2. THANK YOU SO MUCH FOR WRITING THIS! my 18 year old daughter committed suicide 3 years ago. I broke into tears when your mother called unexpectedly. I KNOW loved ones do not play into the thoughts of those taking their life. I was devastated by my daughter’s death and random (unsolicited) psychics have shared their (unsolicited) messages for me from my daughter (sorry if that’s too weird on your “weird-scope”) but it’s amazing how your belief system expands when you lose a dearly loved child–its like losing a limb. Anyway… All the messages always start with the same words: I’m SO SORRY for causing you so much pain… While suicidal thoughts are only self-involved, i believe there is tremendous regret afterwards when the reality of how they hurt those who loved them becomes clear. Also… You are absolutely the biggest over-achiever I have ever encountered. The thought of you thinking your life was ever worthless, at any point, truly shows how frail anyone can be at any given moment. You are truly a remarkable man. Good bless you for all you do and following your unquenchable drive to discover more. X O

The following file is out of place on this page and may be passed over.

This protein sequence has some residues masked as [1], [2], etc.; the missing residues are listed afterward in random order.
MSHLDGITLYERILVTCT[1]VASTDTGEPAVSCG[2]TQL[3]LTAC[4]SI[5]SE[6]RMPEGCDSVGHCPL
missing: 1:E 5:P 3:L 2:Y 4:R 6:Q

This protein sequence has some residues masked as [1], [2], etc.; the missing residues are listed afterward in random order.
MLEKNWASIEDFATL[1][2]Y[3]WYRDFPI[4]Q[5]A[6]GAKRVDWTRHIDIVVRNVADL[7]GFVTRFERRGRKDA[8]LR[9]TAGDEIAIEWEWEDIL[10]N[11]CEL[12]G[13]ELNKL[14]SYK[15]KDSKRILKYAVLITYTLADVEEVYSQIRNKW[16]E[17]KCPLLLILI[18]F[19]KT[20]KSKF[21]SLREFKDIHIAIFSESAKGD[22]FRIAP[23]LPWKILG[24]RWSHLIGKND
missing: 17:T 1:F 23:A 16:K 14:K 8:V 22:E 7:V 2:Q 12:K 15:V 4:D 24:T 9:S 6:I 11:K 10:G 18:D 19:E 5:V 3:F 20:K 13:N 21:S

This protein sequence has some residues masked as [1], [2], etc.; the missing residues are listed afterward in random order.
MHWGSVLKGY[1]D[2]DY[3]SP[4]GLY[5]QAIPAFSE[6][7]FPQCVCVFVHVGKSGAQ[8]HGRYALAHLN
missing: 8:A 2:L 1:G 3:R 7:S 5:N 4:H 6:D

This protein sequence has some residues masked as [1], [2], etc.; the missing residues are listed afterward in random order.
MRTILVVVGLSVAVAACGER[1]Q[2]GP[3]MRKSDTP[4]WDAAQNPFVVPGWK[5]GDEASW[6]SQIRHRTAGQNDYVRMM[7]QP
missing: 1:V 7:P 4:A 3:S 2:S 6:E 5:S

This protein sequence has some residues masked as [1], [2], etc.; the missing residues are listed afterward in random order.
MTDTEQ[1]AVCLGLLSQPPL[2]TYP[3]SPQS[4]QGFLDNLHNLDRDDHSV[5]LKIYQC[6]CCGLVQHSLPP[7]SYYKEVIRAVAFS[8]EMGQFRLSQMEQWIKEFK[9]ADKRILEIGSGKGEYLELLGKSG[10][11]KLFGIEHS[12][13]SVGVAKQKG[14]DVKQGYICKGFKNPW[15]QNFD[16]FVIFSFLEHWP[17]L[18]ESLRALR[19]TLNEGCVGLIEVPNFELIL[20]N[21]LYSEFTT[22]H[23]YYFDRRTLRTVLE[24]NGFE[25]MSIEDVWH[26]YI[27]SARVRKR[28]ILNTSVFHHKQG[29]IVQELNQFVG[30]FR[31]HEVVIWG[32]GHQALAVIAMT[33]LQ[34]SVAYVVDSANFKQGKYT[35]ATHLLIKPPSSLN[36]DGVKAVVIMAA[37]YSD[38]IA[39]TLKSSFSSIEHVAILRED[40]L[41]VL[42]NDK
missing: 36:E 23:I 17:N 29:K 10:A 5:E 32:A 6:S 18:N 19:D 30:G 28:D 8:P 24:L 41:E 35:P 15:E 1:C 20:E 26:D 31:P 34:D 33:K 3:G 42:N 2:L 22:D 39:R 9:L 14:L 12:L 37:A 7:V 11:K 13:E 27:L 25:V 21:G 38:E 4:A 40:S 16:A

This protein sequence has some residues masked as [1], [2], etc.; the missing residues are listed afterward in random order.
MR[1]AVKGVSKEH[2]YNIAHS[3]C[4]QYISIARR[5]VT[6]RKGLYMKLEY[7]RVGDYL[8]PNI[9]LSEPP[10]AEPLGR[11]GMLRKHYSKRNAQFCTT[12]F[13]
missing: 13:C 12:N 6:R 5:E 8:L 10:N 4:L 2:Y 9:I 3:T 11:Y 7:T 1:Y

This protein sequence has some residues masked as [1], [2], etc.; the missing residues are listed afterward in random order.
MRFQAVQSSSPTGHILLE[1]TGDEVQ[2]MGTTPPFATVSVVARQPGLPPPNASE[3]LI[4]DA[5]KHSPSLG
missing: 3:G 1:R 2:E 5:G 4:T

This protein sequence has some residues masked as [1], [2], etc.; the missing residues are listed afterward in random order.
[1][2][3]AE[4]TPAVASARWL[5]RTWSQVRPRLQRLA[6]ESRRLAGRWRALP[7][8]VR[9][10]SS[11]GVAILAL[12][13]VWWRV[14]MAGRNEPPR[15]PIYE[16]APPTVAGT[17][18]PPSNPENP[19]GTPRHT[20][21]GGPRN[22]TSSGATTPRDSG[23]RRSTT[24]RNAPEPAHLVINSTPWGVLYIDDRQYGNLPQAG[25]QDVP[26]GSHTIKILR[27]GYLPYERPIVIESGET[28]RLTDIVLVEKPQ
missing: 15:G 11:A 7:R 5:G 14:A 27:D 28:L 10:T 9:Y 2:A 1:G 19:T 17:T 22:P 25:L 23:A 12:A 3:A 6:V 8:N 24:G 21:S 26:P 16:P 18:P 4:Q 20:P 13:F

3. I see it for the second or third time in my email… “Some Practical Thoughts On Suicide”.

    Wtf? Why am I seeing this again. I don’t want to face my demons. Delete it.

    Pops up again. FML. OK I need to read this. Tears begin to flow.

    I’m a former Marine, I can do this right? No. Somethings happened since I left Iraq. I can’t find myself. I can’t find my confidence. I’ve flown drones in Iraq and I’ve built myself a 7 figure construction company so why can’t I leave my house? Just get up and go to your office. I can’t. I’m paralyzed by fear and anxiety which is new for me.